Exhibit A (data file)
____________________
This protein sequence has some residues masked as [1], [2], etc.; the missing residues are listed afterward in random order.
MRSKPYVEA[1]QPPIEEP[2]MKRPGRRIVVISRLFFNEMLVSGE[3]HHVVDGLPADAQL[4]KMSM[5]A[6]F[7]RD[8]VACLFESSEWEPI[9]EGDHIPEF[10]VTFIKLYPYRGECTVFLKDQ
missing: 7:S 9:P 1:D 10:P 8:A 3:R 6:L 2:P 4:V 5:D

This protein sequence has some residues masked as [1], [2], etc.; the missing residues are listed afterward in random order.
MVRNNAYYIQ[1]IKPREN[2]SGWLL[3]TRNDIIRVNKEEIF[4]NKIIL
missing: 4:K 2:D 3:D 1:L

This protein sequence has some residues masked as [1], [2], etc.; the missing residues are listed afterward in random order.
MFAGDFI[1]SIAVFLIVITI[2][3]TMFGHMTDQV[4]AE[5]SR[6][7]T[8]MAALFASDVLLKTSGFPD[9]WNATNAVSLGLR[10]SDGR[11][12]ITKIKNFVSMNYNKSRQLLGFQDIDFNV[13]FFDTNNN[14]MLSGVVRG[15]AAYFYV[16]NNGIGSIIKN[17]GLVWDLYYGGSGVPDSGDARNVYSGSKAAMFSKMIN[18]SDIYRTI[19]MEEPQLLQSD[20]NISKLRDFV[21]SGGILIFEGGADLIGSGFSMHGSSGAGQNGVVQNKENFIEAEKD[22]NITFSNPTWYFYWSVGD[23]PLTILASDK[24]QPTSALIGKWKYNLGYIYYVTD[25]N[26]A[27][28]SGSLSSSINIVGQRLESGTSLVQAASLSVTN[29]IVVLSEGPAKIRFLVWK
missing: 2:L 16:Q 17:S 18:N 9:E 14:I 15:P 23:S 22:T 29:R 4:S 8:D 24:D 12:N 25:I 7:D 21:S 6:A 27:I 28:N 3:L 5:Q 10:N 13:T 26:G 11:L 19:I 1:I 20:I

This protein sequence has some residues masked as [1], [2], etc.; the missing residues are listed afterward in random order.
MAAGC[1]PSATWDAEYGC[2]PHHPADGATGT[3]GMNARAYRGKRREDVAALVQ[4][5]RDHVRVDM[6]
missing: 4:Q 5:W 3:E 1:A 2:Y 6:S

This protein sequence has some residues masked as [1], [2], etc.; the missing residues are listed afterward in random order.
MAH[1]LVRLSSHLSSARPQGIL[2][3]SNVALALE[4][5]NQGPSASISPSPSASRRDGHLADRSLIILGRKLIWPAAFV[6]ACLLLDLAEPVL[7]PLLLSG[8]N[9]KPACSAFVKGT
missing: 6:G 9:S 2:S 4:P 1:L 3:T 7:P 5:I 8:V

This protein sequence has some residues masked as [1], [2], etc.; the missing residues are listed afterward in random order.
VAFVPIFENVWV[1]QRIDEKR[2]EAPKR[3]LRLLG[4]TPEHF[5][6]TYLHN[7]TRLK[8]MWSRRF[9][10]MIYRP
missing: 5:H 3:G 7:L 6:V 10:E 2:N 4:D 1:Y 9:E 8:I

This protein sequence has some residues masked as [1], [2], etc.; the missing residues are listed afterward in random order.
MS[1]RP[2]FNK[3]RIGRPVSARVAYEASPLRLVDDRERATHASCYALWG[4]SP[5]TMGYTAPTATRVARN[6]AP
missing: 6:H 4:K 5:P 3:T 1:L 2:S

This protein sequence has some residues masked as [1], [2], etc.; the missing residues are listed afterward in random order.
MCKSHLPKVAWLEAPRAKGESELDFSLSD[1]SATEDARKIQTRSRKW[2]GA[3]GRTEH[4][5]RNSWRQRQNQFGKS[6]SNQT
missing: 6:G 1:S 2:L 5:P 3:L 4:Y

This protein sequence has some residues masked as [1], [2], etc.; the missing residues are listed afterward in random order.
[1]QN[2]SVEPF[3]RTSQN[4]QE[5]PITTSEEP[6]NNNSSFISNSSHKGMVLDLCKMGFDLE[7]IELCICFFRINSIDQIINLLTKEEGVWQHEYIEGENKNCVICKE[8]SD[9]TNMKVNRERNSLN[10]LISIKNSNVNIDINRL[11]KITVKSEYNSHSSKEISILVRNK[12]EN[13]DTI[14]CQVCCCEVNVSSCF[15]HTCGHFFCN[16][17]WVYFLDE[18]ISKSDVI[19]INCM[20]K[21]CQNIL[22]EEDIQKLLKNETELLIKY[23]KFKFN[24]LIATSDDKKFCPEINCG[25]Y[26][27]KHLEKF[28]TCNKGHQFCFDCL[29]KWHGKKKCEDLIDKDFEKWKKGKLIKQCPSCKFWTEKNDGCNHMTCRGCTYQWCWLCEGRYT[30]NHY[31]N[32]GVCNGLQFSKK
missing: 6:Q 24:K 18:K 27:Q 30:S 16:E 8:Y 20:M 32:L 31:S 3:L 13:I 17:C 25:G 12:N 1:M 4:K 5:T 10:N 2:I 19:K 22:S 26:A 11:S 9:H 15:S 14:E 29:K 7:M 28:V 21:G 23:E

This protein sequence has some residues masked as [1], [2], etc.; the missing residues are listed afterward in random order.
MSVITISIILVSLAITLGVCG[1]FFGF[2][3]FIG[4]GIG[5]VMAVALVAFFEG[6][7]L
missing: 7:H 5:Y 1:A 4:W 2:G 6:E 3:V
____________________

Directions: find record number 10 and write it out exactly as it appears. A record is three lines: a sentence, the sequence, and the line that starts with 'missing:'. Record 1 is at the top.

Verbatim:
This protein sequence has some residues masked as [1], [2], etc.; the missing residues are listed afterward in random order.
MSVITISIILVSLAITLGVCG[1]FFGF[2][3]FIG[4]GIG[5]VMAVALVAFFEG[6][7]L
missing: 7:H 5:Y 1:A 4:W 2:G 6:E 3:V